Ramirez Still a Key Player,
Helps Lobby for Co-op City Security
By Michael Horowitz
BRONX, NEW YORK, August 23- Former Bronx County Democratic Leader Roberto Ramirez, a lawyer and one of the city's “wheeler dealers,” remains a key player in Bronx politics through the MirRam Group, the consultants who ran State Sen. Adriano Espaillat's recent Democratic Party Primary campaign against Rep. Charles Rangel.
During his days as a political leader in the Bronx, Ramirez played a key role in the political campaigns of Hillary Clinton and Charles Schumer for U. S. Senator, but also played a key role in overturning the state's commuter tax for suburbanites, which provided a key funding source for the MTA.
Ramirez, working with friends and associates from his days as Bronx Assemblyman and Bronx County Leader, founded his political-consulting and lobbying group after leaving Bronx politics in 2000.
The MirRam Group, although influential in the Bronx, is not considered as politically influential as a number of other political-consulting groups in the city.
The former Bronx County Democratic Leader served as the borough's political boss from 1996 to 2000 and as an Assemblyman in the borough between 1990 and 2000. He was the first Latino to be chosen as a county leader for one of the city's boroughs.
Ramirez, who was born in Puerto Rico, remains, today, one of the city's most influential Latinos, many knowledgeable civic and political leaders agree.
The former Bronx County Democratic Leader counts Marion Scott, the major principal of Marion Scott Real Estate, Inc., as one of his many friends and acquaintances, Herbert Freedman, Co-op City's principal spokesman and a major principal of the Scott firm, said, this week, in response to e-mails.
Scott, a former top official of the Philadelphia Housing Authority, counts a number of current and former political leaders within both the Republican and Democratic parties as friends and acquaintances.
Ramirez, for his part, ran former Bronx Borough President Fernando Ferrer's unsuccessful campaigns for Mayor in 2001and 2005.
During his tenure as Bronx County Democratic Leader, Ramirez, somewhat successfully, tried to mend fences among the party's warring factions. He hand-picked political leaders to run for legislative offices and for judgeships. The candidates he supported, owing to the organization's political clout and superior “get-out-the vote” efforts, won far moiré election than they lost.
However, Ramirez's major foray into Co-op City politics as Bronx County Democratic Leader, proved, in 2000, to be unsuccessful.
That year, Ramirez decided to throw his weight behind Larry Seabrook's challenge to Rep. Eliot Engel's continuation as Congressman for Co-op City and surrounding areas in the northeast Bronx.
Engel defeated Seabrook, who was convicted last month on subsequent political-corruption charges, by a whopping margin in the 2000 Democratic Party Primary.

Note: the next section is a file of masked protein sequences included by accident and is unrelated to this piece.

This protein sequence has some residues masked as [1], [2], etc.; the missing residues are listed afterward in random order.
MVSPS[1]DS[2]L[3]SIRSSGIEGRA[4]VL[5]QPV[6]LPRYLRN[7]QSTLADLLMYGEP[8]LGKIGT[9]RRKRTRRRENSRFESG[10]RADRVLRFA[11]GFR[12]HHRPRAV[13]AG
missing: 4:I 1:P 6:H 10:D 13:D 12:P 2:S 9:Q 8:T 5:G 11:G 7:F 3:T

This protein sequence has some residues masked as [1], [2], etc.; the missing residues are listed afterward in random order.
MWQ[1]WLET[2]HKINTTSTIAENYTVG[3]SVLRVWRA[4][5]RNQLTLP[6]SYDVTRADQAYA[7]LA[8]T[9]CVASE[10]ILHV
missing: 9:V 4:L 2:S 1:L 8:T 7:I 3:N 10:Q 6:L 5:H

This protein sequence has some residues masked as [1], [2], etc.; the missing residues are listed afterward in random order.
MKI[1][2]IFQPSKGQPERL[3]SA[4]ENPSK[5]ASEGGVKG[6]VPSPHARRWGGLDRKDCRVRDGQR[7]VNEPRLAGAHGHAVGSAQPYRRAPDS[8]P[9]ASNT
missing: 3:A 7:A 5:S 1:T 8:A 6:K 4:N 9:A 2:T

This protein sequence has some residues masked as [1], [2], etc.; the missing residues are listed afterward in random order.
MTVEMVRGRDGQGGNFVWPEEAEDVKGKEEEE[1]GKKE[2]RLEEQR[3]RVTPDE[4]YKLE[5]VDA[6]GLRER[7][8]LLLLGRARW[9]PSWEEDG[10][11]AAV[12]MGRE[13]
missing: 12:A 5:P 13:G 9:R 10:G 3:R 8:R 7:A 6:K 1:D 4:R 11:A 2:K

Ramirez's firm hired to safeguard Security
By Michael Horowitz
BRONX, NEW YORK, August 23- The Riverbay board, last Wednesday night, approved the hiring of Roberto Ramirez's firm of political operatives to help safeguard Co-op City's Public Safety Department.
The MirRam Group LLC, spearheaded by former Bronx County Democratic Leader Roberto Ramirez, will be paid $7,500 per month for one year, starting in September, to lobby state legislators for passage of a bill that would safeguard the power of Public Safety officers to make arrests and function in the role of peace officers in the local community.
State Sen. Jeffrey Klein has agreed to sponsor the legislation, which would be in the form of an amendment to the New York State Criminal Procedure Law, in the State Senate. Assemblyman Michael Benedetto has agreed to sponsor the legislation in the State Assembly.
The vote in support of hiring Ramirez's firm to represent Co-op City's interests was 14-1 when the matter came up for a vote at the July 31. Riverbay board meeting. Evelyn Turner cast the only vote in opposition to hiring Ramirez's firm, which also includes Luis Miranda, a former director of the Mayor's Office of Hispanic Affairs, and Eduardo Castell, a former deputy comptroller of New York City.
The MirRam Group most recently ran State Sen. Adriano Espaillat's unsuccessful campaign against Rep. Charles Rangel in a widely publicized Democratic Party campaign in June.
Co-op City's Public Safety Department and members of the Riverbay board have been persuaded that Riverbay's security department could be in jeopardy. The fear is that the NYPD will eliminate its Special Patrolmen's Division, which currently gives Co-op City's Public Safety Department officers the right to serve in their current capacities.
Co-op City's Public Safety Department currently stands as a last line of defense against crime in the local community, so major limits in the authority for the department's officers could be a major blow to the community.
Without the NYPD's Special Patrolmen's Division, in the absence of the state legislation that has been proposed, the status of the community's Public Safety officers would be reduced to that is security guards.
“Such a development would devastate this department,” Frank Apollo, Co-op City's public safety chief reportedly stated earlier this year. “It would devastate the community because we would no longer be able to maintain the same level of safety and security and very possibly no longer be able to continue as one of the safest communities within New York City.”